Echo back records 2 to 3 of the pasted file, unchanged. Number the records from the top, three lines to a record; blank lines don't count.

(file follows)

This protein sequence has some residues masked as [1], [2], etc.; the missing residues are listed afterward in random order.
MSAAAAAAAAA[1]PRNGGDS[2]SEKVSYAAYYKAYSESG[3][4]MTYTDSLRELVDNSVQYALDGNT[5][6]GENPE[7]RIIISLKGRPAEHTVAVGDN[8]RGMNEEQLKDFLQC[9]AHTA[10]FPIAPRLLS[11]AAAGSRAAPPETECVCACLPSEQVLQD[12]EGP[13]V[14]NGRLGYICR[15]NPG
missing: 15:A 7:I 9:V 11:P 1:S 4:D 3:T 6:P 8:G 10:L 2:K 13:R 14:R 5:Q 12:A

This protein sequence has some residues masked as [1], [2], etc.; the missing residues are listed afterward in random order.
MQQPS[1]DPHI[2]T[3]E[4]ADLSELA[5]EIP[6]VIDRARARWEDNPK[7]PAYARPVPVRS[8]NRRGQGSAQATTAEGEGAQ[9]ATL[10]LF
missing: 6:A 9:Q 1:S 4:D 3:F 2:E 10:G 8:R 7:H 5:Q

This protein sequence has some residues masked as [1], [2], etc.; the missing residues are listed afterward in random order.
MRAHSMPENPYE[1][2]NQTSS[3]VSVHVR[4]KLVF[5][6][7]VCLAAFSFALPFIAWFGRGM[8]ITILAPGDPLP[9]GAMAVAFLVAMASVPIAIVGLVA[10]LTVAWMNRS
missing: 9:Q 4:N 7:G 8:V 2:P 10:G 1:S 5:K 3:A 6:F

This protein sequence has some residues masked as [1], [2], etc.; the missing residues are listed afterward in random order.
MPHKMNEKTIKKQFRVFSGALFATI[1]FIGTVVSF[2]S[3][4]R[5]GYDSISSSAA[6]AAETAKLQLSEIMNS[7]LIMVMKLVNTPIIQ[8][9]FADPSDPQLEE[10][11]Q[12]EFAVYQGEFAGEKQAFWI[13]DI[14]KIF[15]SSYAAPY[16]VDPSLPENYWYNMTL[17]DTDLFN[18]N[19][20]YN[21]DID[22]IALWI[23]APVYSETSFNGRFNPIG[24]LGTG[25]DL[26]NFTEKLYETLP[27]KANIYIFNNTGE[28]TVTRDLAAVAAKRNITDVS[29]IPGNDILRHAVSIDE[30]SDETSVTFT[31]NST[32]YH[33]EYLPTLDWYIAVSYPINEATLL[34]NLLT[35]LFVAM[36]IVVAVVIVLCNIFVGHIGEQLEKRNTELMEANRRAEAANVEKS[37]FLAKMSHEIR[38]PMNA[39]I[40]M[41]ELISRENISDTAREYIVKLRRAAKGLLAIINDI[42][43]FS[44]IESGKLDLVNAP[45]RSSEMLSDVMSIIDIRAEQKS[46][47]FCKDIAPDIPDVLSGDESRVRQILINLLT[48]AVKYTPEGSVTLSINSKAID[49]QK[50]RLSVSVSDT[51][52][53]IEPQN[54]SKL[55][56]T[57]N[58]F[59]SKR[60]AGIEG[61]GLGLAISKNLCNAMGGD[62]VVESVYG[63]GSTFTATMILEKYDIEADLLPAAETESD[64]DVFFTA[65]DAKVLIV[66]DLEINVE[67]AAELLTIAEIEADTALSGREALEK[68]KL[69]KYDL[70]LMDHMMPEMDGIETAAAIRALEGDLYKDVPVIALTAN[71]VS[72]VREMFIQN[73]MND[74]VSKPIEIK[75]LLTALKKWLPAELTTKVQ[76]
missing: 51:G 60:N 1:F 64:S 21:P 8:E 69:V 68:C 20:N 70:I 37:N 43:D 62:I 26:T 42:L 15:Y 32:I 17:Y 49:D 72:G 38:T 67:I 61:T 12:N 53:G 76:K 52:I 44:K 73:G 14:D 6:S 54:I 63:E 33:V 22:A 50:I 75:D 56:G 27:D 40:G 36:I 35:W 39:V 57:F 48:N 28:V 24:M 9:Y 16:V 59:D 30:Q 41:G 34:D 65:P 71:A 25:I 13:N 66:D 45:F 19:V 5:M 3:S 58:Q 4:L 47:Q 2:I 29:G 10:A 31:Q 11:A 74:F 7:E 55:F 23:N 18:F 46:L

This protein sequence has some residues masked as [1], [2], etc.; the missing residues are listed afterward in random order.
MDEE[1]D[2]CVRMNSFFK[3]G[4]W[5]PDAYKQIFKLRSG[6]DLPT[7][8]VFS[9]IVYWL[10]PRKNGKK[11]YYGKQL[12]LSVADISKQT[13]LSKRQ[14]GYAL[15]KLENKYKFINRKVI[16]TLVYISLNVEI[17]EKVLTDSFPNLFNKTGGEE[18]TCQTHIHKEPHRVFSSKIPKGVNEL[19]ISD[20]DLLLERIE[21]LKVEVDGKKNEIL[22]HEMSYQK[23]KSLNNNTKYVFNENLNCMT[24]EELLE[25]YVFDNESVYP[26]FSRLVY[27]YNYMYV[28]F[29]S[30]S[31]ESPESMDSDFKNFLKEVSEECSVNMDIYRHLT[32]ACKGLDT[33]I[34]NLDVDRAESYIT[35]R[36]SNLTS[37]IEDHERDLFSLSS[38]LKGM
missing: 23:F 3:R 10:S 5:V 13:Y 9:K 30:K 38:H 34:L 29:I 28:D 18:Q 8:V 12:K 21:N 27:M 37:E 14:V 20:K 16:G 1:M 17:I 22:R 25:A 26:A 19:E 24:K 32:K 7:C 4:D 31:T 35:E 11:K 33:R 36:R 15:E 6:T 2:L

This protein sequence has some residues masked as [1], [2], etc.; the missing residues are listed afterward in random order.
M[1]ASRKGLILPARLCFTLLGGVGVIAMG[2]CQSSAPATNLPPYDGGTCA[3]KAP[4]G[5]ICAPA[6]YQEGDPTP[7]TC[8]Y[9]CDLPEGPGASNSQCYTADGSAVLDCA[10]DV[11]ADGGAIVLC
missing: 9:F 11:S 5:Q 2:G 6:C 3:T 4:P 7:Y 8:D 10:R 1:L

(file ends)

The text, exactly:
This protein sequence has some residues masked as [1], [2], etc.; the missing residues are listed afterward in random order.
MQQPS[1]DPHI[2]T[3]E[4]ADLSELA[5]EIP[6]VIDRARARWEDNPK[7]PAYARPVPVRS[8]NRRGQGSAQATTAEGEGAQ[9]ATL[10]LF
missing: 6:A 9:Q 1:S 4:D 3:F 2:E 10:G 8:R 7:H 5:Q

This protein sequence has some residues masked as [1], [2], etc.; the missing residues are listed afterward in random order.
MRAHSMPENPYE[1][2]NQTSS[3]VSVHVR[4]KLVF[5][6][7]VCLAAFSFALPFIAWFGRGM[8]ITILAPGDPLP[9]GAMAVAFLVAMASVPIAIVGLVA[10]LTVAWMNRS
missing: 9:Q 4:N 7:G 8:V 2:P 10:G 1:S 5:K 3:A 6:F